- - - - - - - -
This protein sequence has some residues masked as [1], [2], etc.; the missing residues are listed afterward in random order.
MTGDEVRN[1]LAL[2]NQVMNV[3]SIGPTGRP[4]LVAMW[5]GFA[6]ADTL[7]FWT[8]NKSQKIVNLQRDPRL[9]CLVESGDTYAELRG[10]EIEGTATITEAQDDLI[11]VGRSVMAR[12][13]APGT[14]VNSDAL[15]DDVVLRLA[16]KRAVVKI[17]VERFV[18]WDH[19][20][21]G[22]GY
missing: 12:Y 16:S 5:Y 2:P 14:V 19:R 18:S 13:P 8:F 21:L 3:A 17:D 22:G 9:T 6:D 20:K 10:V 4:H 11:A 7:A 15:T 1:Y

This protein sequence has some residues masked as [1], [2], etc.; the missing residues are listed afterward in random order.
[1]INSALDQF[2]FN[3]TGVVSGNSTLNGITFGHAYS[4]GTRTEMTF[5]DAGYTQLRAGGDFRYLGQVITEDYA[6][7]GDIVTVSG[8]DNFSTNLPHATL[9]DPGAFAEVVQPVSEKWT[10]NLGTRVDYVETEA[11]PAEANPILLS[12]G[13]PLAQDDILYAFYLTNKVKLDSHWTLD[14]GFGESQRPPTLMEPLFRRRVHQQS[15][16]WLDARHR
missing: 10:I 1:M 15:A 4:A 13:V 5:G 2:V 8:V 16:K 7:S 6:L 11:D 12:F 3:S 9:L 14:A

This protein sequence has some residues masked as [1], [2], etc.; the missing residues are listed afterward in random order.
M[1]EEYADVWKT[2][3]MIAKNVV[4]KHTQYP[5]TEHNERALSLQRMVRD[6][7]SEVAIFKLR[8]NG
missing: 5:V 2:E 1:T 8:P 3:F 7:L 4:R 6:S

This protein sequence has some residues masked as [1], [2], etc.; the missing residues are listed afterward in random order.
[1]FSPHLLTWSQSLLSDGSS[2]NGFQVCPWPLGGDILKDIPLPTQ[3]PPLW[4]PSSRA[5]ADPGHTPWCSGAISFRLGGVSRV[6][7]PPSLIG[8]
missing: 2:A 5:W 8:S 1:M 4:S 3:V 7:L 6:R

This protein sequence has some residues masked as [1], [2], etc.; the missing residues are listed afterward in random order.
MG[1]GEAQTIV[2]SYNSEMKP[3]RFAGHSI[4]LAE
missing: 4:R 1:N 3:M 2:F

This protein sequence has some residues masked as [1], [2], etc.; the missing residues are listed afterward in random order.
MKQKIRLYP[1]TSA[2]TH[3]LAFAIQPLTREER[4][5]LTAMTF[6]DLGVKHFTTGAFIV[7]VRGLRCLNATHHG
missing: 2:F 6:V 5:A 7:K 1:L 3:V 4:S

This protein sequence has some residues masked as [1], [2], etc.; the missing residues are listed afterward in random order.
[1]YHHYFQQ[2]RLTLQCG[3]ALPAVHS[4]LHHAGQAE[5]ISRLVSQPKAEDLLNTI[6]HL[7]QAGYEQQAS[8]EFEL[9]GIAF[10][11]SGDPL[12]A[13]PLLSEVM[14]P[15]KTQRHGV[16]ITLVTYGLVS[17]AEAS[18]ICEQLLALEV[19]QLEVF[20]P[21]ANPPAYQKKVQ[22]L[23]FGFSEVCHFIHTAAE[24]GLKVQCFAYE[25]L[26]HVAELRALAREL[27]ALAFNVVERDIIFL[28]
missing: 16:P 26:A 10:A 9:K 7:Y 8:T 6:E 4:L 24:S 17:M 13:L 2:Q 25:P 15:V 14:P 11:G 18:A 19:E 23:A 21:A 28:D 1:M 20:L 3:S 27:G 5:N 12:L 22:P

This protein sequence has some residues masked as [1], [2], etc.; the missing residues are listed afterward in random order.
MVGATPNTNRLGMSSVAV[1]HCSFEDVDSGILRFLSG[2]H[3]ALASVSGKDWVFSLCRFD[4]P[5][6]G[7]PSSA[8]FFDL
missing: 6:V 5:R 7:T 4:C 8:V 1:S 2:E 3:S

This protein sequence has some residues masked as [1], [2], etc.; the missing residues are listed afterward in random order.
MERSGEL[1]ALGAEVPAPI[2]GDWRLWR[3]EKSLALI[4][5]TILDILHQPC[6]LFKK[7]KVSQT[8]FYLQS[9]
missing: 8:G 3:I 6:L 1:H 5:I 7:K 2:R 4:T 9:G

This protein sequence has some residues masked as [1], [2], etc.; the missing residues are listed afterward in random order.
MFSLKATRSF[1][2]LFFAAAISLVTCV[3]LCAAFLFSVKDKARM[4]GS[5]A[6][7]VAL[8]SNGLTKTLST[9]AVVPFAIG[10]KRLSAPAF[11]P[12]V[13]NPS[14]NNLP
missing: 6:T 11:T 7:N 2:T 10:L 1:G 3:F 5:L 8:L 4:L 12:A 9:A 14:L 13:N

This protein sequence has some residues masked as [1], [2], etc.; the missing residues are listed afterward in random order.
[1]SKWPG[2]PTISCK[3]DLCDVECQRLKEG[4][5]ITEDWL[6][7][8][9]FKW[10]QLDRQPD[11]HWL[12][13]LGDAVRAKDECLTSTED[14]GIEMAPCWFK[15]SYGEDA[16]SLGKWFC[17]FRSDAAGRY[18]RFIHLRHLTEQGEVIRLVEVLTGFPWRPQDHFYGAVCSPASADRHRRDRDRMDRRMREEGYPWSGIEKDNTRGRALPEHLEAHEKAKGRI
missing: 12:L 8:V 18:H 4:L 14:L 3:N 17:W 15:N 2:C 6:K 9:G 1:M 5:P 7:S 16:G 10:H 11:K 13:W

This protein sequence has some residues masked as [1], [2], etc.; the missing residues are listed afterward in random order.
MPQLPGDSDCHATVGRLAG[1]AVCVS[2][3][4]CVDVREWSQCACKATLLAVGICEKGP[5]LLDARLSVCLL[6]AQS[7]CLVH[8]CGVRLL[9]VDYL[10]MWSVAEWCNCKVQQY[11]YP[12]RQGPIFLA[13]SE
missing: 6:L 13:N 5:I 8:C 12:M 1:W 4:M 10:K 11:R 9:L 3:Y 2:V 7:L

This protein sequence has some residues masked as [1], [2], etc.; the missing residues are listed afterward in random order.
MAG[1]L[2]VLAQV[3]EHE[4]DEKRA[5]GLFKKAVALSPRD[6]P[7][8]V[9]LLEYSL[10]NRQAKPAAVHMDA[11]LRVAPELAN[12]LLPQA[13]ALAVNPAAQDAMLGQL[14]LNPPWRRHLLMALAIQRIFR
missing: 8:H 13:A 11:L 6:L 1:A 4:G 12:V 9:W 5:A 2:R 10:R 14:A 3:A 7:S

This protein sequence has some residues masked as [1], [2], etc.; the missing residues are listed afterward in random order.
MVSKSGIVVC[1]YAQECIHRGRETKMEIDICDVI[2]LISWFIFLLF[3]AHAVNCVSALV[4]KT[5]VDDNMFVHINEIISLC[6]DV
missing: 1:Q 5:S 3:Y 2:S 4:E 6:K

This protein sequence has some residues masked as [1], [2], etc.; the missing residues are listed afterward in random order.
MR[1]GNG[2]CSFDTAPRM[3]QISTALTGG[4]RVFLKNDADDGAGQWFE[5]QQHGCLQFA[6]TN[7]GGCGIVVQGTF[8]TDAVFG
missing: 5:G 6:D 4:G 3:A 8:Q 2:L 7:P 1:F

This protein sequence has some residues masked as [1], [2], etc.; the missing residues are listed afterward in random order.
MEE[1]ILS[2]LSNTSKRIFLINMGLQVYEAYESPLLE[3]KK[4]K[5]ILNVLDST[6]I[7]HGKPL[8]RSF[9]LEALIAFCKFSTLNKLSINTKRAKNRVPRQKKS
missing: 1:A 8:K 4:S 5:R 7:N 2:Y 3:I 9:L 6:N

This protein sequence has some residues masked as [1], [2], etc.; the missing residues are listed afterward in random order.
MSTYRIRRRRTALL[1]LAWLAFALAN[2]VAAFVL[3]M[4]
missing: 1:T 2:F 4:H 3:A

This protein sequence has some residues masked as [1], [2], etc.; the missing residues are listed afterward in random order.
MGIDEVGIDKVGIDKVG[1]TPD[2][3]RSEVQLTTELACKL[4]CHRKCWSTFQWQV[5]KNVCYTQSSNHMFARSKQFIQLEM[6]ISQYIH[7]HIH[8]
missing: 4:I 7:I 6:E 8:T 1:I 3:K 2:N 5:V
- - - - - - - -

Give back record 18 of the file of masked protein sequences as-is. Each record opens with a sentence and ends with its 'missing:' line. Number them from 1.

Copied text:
This protein sequence has some residues masked as [1], [2], etc.; the missing residues are listed afterward in random order.
MGIDEVGIDKVGIDKVG[1]TPD[2][3]RSEVQLTTELACKL[4]CHRKCWSTFQWQV[5]KNVCYTQSSNHMFARSKQFIQLEM[6]ISQYIH[7]HIH[8]
missing: 4:I 7:I 6:E 8:T 1:I 3:K 2:N 5:V